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The Burial Hour, by Jeffrey Deaver
      
DANGEROUSLY GOOD. DISTINCTIVELY DEAVER.

Forensic detective Lincoln Rhyme is back with his most harrowing case yet in this newest installment of Jeffrey Deaver's New York Times bestselling series.

A businessman snatched from an Upper East Side street in broad daylight. A miniature hangman's noose left at the scene. A nine-year-old girl, the only witness to the crime. With a crime scene this puzzling, forensic expertise of the highest order is absolutely essential. Lincoln Rhyme and Amelia Sachs are called in to investigate.

Soon the case takes a stranger turn: a recording surfaces of the victim being slowly hanged, his desperate gasps the backdrop to an eerie piece of music. The video is marked as the work of The Composer...

Despite their best efforts, the suspect gets away. So when a similar kidnapping occurs on a dusty road outside Naples, Italy, Rhyme and Sachs don't hesitate to rejoin the hunt. 

But the search is now a complex case of international cooperation--and not all those involved may be who they seem. Sachs and Rhyme find themselves playing a dangerous game, with lives all across the globe hanging in the balance.



Two From the Heart, by Patterson
      
From the #1 bestselling author of Suzanne's Diary for Nicholas and Sundays at Tiffany's, two heartwarming tales about the power of a good story to open our eyes to life's possibilities.

Anne McWilliams has lost everything. After her marriage falls apart and a hurricane destroys her home she realizes that her life has fallen out of focus. So she takes to the road to ask long lost friends and strangers a simple question: "What's your best story?" Can the funny, tragic, inspirational tales she hears on her journey help Anne see what she's been missing? 

Tyler Bron seemingly has it all-a successful company and more money than he knows how to spend. But he has no life. So he hires a struggling novelist to write one for him. There are no limits to the fictional world that Bron's money can transform into a reality, and he soon becomes the protagonist of a love story beyond his wildest imagination. But will Tyler Bron be able to write the happy ending himself? 



Beartown, by Fredrik Backman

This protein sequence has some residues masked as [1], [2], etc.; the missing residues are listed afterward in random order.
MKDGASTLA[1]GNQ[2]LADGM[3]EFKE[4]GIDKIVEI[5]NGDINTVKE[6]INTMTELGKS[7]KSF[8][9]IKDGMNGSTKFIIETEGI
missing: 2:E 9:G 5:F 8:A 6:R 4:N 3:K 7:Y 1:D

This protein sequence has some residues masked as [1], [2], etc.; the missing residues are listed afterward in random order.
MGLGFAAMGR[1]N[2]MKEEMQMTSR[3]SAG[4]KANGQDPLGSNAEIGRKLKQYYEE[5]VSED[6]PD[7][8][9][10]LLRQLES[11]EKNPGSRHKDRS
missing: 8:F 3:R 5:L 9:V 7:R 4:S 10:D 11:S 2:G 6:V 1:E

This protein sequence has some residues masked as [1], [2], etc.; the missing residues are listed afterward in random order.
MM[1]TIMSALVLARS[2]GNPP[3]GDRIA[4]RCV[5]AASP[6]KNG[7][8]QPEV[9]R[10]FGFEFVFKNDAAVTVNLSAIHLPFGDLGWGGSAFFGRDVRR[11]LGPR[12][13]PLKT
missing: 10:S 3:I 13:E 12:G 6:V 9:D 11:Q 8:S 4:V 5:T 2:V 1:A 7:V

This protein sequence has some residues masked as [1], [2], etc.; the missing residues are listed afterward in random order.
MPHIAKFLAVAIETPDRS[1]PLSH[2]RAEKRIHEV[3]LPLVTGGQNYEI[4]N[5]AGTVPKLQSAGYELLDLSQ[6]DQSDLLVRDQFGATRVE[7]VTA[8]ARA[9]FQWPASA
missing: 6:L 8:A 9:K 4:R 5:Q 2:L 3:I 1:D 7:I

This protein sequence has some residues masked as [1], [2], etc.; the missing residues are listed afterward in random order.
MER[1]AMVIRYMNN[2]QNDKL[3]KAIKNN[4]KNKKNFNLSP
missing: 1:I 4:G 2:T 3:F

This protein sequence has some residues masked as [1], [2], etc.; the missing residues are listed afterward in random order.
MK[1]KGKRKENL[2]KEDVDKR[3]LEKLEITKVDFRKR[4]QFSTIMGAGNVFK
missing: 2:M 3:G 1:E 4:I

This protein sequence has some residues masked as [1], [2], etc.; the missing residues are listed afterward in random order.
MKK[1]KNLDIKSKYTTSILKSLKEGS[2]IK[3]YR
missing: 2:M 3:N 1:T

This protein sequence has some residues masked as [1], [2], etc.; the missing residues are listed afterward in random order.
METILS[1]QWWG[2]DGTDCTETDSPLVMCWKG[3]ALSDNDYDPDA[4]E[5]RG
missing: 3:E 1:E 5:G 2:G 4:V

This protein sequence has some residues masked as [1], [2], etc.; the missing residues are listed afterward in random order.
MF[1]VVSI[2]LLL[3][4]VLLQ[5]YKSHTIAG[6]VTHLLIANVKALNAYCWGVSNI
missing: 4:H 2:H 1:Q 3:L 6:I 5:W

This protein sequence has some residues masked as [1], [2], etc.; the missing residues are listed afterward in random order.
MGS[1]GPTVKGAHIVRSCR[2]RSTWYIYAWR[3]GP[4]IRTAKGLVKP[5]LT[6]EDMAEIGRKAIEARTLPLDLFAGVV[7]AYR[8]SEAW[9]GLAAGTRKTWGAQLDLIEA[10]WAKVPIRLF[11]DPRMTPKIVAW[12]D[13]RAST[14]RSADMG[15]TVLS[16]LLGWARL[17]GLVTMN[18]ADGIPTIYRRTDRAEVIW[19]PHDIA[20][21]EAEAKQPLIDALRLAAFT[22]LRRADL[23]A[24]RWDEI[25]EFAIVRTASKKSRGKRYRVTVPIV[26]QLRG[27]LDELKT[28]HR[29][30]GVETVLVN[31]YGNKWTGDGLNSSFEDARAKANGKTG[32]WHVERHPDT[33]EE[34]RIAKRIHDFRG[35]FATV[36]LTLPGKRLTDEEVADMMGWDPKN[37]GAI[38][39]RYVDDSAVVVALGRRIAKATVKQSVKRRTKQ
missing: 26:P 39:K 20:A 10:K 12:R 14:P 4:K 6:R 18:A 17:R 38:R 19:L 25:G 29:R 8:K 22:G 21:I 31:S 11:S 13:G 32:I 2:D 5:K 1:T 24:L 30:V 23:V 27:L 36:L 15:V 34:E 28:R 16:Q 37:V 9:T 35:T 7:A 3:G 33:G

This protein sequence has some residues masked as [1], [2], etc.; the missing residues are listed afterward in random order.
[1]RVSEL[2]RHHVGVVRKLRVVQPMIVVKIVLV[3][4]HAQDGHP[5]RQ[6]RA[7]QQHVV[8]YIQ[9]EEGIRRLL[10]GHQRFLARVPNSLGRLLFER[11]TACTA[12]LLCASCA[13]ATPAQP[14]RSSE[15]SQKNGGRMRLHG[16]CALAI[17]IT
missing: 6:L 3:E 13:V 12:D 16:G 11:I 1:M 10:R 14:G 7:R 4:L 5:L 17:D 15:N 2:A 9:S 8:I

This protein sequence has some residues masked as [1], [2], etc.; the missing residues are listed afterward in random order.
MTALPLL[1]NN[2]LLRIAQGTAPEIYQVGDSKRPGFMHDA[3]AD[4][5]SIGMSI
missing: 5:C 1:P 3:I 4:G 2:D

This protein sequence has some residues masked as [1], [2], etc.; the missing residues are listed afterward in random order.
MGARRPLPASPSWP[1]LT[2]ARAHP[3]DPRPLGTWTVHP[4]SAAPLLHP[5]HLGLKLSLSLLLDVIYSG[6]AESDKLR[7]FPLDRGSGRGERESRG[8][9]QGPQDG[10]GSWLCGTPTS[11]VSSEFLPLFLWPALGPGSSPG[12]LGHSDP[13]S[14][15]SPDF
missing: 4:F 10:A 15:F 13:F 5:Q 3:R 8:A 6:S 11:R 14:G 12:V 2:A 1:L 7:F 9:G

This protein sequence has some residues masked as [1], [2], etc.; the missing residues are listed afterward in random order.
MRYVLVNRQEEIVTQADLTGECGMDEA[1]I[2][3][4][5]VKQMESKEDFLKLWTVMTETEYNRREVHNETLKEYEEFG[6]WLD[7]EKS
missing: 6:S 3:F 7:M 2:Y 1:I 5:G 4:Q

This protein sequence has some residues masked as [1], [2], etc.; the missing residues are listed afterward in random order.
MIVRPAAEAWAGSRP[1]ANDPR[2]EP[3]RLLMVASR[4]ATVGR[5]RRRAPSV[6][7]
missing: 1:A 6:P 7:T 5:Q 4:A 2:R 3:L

The #1 New York Times bestselling author of A Man Called Ove returns with a dazzling, profound novel about a small town with a big dream—and the price required to make it come true.

People say Beartown is finished. A tiny community nestled deep in the forest, it is slowly losing ground to the ever encroaching trees. But down by the lake stands an old ice rink, built generations ago by the working men who founded this town. And in that ice rink is the reason people in Beartown believe tomorrow will be better than today. Their junior ice hockey team is about to compete in the national semi-finals, and they actually have a shot at winning. All the hopes and dreams of this place now rest on the shoulders of a handful of teenage boys.

Being responsible for the hopes of an entire town is a heavy burden, and the semi-final match is the catalyst for a violent act that will leave a young girl traumatized and a town in turmoil. Accusations are made and, like ripples on a pond, they travel through all of Beartown, leaving no resident unaffected.

Beartown explores the hopes that bring a small community together, the secrets that tear it apart, and the courage it takes for an individual to go against the grain. In this story of a small forest town, Fredrik Backman has found the entire world.



Golden Prey, by John Sandford
         
Lucas Davenport’s first case as a U.S. Marshal sends him into uncharted territory in the thrilling new novel in the #1 New York Times-bestselling series.

The man was smart and he didn’t mind killing people. Welcome to the big leagues, Davenport. 

Thanks to some very influential people whose lives he saved, Lucas is no longer working for the Minnesota Bureau of Criminal Apprehension, but for the U.S. Marshals Service, and with unusual scope. He gets to pick his own cases, whatever they are, wherever they lead him.

And where they’ve led him this time is into real trouble. A Biloxi, Mississippi, drug-cartel counting house gets robbed, and suitcases full of cash disappear, leaving behind five bodies, including that of a six-year-old girl. Davenport takes the case, which quickly spirals out of control, as cartel assassins, including a torturer known as the “Queen of home-improvement tools” compete with Davenport to find the Dixie Hicks shooters who knocked over the counting house. Things get ugly real fast, and neither the cartel killers nor the holdup men give a damn about whose lives Davenport might have saved; to them, he’s just another large target.